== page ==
Believing that the sports hall would be demolished, clubs such as the gymnastic club moved out of the property. This allowed people to start vandalising the unoccupied property. Photo supplied.
Date: 09 October 2020 By: Andries van Zyl
Several Louis Trichardt sport clubs are going nowhere slowly, i.e. those that were earmarked for relocation as part of a deal struck between the Makhado Municipality and the Masingita Group of Companies for the expansion of the Makhado Crossing Mall into a regional shopping centre.
News that the Makhado Municipality is in the process of selling the stretch of land accommodating most of the town’s sporting facilities east of Makhado Crossing first broke in 2015. At that stage, the area earmarked for the sale housed the town's rugby fields, the squash, gymnastics, jukskei and wrestling club buildings, the sports hall and netball fields. The deal with the Masingita Group of Companies, in partnership with Investec Properties and with Italite as the holding company, entailed relocating the above clubs at the developer’s cost.
By the time the Makhado Crossing regional mall finally opened in November 2019, only the rugby, soccer and jukskei clubs were successfully relocated by Masingita, while the future of the squash club and the clubs making use of the sports hall, namely the gymnastics, badminton and wrestling clubs, remained uncertain.
Uncertainty grows worse
These clubs’ uncertainty grew worse over the last couple of months as their facilities started to fall into serious disrepair. This includes damage to the sports halls’ roof after a violent storm and cracks in the walls of the squash club and sports hall, caused during the bulk earthworks compaction process of the new shopping mall. Frustration levels peaked for members of the gymnastics club after they suffered severe water damage to their equipment and opted to rather move out and find new premises to practice. “We were instructed to move out of the hall anyway as we were told that it was going to be demolished,” said Ms Elzabé Stewart of the Louis Trichardt Gymnastics Club.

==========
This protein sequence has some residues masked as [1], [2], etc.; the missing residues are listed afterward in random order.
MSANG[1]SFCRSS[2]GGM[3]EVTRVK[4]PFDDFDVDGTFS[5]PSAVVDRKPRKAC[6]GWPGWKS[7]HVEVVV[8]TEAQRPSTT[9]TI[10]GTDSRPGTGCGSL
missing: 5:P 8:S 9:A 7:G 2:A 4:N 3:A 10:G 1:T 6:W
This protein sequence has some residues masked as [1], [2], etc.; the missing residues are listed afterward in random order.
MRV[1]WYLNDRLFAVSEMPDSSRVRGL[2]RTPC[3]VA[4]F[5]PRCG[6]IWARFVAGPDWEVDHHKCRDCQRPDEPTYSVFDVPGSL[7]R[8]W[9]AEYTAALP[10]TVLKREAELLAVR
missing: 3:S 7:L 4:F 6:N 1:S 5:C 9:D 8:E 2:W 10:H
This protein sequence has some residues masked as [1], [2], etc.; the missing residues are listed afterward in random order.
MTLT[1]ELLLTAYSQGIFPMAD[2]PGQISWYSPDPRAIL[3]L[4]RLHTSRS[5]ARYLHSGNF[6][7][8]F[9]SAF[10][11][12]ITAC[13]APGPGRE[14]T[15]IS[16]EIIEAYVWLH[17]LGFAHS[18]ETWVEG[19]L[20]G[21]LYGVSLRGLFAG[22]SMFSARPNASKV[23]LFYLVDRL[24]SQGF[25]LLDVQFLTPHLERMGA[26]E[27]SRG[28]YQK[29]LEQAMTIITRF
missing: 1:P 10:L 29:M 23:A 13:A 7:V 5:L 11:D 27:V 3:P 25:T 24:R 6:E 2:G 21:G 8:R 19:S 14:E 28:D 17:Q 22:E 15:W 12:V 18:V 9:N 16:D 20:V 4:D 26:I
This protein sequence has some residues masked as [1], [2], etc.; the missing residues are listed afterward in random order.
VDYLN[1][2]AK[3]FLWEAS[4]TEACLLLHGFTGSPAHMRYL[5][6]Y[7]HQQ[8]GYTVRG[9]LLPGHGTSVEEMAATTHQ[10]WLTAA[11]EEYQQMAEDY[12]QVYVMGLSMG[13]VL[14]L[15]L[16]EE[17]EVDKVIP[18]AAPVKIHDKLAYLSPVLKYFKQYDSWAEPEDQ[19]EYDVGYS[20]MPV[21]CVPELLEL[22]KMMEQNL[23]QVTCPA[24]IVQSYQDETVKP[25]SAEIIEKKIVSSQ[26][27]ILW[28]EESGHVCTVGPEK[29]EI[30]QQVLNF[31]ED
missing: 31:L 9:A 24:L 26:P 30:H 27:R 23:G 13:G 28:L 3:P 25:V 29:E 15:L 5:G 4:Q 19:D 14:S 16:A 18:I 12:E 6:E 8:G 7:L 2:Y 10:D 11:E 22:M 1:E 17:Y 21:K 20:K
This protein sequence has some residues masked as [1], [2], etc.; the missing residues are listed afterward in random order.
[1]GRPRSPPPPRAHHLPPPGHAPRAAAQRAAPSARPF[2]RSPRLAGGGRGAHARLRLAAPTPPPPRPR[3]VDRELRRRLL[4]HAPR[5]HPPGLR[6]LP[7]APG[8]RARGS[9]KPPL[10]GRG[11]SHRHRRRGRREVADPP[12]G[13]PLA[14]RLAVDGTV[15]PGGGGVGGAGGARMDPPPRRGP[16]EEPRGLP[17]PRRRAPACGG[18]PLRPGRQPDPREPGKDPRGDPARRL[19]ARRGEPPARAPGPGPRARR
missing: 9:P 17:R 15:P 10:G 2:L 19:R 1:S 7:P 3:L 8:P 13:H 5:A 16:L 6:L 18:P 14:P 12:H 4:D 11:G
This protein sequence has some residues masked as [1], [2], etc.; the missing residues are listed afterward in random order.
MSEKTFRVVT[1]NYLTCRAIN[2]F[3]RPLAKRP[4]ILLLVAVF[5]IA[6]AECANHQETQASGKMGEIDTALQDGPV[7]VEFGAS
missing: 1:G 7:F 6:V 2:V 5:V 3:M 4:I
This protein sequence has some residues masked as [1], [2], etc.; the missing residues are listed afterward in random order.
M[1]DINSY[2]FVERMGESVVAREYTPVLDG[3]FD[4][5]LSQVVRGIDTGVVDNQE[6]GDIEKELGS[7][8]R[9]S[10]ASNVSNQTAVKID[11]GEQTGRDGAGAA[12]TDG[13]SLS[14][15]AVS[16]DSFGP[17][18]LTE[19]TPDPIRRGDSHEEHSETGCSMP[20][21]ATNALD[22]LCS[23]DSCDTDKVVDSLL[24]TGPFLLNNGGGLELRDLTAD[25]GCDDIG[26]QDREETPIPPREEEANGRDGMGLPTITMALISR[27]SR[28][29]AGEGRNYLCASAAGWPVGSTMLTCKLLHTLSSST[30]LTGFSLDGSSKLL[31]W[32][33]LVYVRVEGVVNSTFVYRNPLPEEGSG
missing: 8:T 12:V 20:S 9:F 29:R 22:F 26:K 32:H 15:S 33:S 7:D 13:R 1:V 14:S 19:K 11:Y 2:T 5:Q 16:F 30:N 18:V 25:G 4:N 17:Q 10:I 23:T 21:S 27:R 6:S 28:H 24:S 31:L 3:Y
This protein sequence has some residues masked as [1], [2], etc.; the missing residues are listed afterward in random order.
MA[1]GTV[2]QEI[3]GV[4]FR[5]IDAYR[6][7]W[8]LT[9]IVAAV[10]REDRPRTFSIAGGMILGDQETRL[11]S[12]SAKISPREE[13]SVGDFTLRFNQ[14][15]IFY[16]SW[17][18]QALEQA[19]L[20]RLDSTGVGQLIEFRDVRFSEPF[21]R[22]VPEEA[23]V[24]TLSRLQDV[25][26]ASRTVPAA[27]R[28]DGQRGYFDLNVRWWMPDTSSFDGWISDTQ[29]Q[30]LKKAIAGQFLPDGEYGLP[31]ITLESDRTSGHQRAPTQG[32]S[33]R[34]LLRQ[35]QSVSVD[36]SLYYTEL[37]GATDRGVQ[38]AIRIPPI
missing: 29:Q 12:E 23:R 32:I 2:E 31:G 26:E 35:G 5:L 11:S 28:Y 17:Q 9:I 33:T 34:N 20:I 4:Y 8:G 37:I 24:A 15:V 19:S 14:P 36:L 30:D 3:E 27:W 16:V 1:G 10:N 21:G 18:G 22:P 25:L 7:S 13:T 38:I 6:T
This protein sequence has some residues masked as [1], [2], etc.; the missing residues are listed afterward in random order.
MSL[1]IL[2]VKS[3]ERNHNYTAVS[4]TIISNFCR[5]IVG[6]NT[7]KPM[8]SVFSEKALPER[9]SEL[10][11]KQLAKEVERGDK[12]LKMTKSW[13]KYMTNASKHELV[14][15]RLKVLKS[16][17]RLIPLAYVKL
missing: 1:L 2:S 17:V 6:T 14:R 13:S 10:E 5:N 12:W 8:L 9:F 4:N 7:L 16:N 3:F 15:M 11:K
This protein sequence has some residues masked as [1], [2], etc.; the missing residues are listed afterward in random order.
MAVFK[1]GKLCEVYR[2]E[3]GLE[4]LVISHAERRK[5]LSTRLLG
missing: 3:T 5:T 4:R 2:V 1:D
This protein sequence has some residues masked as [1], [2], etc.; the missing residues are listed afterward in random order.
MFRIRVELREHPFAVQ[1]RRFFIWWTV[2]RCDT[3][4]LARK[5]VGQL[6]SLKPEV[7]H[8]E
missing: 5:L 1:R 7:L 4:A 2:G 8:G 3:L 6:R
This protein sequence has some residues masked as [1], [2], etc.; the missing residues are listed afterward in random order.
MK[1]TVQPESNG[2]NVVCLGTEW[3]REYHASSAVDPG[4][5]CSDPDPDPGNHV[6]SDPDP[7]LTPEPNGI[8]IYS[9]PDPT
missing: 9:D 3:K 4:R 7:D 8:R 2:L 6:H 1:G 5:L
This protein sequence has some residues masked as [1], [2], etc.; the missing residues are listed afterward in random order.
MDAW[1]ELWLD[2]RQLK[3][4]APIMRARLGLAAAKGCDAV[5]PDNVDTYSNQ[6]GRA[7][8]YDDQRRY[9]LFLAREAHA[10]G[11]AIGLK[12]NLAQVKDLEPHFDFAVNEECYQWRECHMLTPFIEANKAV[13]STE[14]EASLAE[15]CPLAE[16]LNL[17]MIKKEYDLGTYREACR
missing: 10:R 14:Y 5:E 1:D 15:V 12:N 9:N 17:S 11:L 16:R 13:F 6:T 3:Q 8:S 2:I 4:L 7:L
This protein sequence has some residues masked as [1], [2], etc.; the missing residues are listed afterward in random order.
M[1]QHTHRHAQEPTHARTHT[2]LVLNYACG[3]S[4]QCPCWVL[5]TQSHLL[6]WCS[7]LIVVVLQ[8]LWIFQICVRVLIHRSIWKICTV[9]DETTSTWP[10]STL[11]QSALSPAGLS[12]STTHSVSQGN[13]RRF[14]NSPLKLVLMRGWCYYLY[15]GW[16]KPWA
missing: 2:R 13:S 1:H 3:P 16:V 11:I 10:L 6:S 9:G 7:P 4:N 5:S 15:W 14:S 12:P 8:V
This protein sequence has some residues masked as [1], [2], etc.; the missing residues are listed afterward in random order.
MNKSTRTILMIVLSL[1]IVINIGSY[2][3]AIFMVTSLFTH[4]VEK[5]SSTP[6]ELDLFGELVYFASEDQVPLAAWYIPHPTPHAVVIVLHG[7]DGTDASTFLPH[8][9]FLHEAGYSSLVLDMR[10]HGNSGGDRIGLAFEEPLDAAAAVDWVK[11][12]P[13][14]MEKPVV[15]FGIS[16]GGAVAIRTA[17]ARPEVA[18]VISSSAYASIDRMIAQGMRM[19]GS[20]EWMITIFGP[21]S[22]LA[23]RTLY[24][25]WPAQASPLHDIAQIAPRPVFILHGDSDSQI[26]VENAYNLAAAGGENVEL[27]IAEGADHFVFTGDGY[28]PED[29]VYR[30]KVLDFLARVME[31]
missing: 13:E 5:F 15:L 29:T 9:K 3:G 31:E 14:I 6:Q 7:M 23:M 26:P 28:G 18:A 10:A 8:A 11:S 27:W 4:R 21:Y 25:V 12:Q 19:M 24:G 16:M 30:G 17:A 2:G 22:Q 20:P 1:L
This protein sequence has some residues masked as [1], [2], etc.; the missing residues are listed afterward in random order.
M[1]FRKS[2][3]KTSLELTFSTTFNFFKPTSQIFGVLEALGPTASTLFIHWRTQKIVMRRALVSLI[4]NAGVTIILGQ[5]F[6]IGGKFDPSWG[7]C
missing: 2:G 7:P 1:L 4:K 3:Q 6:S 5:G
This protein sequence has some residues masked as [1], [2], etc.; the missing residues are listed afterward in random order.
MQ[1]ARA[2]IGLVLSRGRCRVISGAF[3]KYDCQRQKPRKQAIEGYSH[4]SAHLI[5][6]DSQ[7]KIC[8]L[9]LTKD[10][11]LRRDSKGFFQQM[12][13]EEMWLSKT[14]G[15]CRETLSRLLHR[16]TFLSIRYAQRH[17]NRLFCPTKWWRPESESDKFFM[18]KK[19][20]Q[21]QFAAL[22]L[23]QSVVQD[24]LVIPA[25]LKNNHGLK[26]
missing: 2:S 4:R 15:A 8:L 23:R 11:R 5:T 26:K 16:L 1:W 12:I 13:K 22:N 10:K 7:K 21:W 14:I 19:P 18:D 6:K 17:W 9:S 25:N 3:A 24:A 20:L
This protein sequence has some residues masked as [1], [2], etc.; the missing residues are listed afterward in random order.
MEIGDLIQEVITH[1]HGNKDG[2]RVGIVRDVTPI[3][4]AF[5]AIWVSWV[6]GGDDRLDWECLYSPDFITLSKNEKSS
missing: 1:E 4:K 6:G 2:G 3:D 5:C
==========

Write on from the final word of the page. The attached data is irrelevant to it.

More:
The past few weeks, rumours started to surface that Masingita no longer has any intention of developing the area still housing the squash, badminton, and wrestling clubs. The newspaper then asked the Makhado Municipality if there was any truth to these rumours.
Municipal spokesperson Mr Louis Bobodi responded by saying that Italite (the holding company) had written them a letter on 22 September this year, indicating that they were willing to donate the land back to the municipality. “Italite Investment (Pty) Ltd has no future intentions to cause any developments on the part of the land in question. As long as the Makhado Municipality agrees to receive the proposed donation offer back to the municipality then the issue of relocation will be attended to. Currently, the land belongs to the Italite Investment (Pty) Ltd and they are the ones who are responsible for the infrastructure upkeep,” said Bobodi.
As Masingita obviously has no further plans to develop the area, this by implication also meant that they have no further intention of relocating the remaining clubs. This has once again left the remaining clubs in the dark as to their future and highlighted the issue of maintenance.
Regarding the issue of maintenance, Ms Landi van Deventer, head of marketing at Masingita, said they would ensure that the buildings were brought up to standard for use, with immediate effect. “We will also be carrying out the maintenance on the buildings until such time of transfer to council. We would like to confirm that we have already facilitated the replacement and repairs of the roof due to weather-related damages on the gymnastics hall at a cost borne by the developer,” said Van Deventer. “We are incredibly dedicated to the Makhado community and have shown this in the past with the redevelopment of the dilapidated and non-compliant outdoor sporting facilities with an investment of multi-million rand into the project, transforming them into safer and world-class facilities along with various other services, upgrades which benefit the communities, town and public safety,” said Van Deventer.